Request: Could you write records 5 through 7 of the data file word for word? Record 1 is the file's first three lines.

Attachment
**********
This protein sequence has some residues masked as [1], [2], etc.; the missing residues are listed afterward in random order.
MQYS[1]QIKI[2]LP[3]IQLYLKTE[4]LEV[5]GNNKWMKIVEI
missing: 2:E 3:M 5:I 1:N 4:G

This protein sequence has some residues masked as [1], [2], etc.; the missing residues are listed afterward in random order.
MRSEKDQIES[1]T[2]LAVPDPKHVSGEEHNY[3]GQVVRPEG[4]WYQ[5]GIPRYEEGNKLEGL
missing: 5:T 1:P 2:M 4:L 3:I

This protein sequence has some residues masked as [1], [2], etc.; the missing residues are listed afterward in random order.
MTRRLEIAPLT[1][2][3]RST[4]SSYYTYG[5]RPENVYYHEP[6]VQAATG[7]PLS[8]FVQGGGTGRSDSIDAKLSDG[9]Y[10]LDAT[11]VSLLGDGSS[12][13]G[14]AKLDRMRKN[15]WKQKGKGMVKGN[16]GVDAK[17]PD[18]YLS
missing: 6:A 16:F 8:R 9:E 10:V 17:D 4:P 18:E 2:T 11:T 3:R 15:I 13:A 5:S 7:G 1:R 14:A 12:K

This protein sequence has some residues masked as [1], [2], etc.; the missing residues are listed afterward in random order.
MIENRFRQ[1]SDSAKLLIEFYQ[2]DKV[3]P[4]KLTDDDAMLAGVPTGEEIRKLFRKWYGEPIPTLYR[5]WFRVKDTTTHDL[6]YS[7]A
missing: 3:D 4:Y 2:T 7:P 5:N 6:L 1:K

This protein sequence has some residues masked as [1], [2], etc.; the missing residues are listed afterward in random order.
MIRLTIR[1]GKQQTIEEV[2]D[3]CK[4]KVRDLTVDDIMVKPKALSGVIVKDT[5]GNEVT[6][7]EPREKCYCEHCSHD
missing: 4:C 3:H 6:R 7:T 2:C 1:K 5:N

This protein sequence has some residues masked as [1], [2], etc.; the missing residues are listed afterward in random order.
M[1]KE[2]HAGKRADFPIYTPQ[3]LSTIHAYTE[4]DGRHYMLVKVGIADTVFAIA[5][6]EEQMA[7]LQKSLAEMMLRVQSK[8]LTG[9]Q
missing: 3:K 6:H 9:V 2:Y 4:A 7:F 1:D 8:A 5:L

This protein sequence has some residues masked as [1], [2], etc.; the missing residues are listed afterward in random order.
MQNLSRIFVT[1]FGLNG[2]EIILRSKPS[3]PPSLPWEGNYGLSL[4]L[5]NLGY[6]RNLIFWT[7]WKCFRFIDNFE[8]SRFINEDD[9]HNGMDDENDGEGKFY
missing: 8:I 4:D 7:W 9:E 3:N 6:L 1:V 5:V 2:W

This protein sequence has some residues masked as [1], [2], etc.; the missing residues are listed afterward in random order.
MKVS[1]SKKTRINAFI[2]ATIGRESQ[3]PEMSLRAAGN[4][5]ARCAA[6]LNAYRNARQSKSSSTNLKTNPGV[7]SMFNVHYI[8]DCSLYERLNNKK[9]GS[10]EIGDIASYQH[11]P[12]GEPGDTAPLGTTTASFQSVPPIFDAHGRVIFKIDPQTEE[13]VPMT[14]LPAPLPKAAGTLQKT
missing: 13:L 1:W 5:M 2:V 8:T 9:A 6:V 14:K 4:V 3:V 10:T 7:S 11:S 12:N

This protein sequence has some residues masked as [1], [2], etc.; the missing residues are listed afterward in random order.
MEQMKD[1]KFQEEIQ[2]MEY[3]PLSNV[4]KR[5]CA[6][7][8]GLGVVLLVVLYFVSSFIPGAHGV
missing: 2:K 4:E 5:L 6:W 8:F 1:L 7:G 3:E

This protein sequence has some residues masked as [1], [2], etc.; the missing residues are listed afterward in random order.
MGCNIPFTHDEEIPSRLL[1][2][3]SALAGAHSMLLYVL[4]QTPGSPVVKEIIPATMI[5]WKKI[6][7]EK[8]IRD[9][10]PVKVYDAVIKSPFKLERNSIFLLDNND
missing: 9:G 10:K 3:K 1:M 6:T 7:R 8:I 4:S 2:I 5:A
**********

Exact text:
This protein sequence has some residues masked as [1], [2], etc.; the missing residues are listed afterward in random order.
MIRLTIR[1]GKQQTIEEV[2]D[3]CK[4]KVRDLTVDDIMVKPKALSGVIVKDT[5]GNEVT[6][7]EPREKCYCEHCSHD
missing: 4:C 3:H 6:R 7:T 2:C 1:K 5:N

This protein sequence has some residues masked as [1], [2], etc.; the missing residues are listed afterward in random order.
M[1]KE[2]HAGKRADFPIYTPQ[3]LSTIHAYTE[4]DGRHYMLVKVGIADTVFAIA[5][6]EEQMA[7]LQKSLAEMMLRVQSK[8]LTG[9]Q
missing: 3:K 6:H 9:V 2:Y 4:A 7:F 1:D 8:A 5:L

This protein sequence has some residues masked as [1], [2], etc.; the missing residues are listed afterward in random order.
MQNLSRIFVT[1]FGLNG[2]EIILRSKPS[3]PPSLPWEGNYGLSL[4]L[5]NLGY[6]RNLIFWT[7]WKCFRFIDNFE[8]SRFINEDD[9]HNGMDDENDGEGKFY
missing: 8:I 4:D 7:W 9:E 3:N 6:L 1:V 5:V 2:W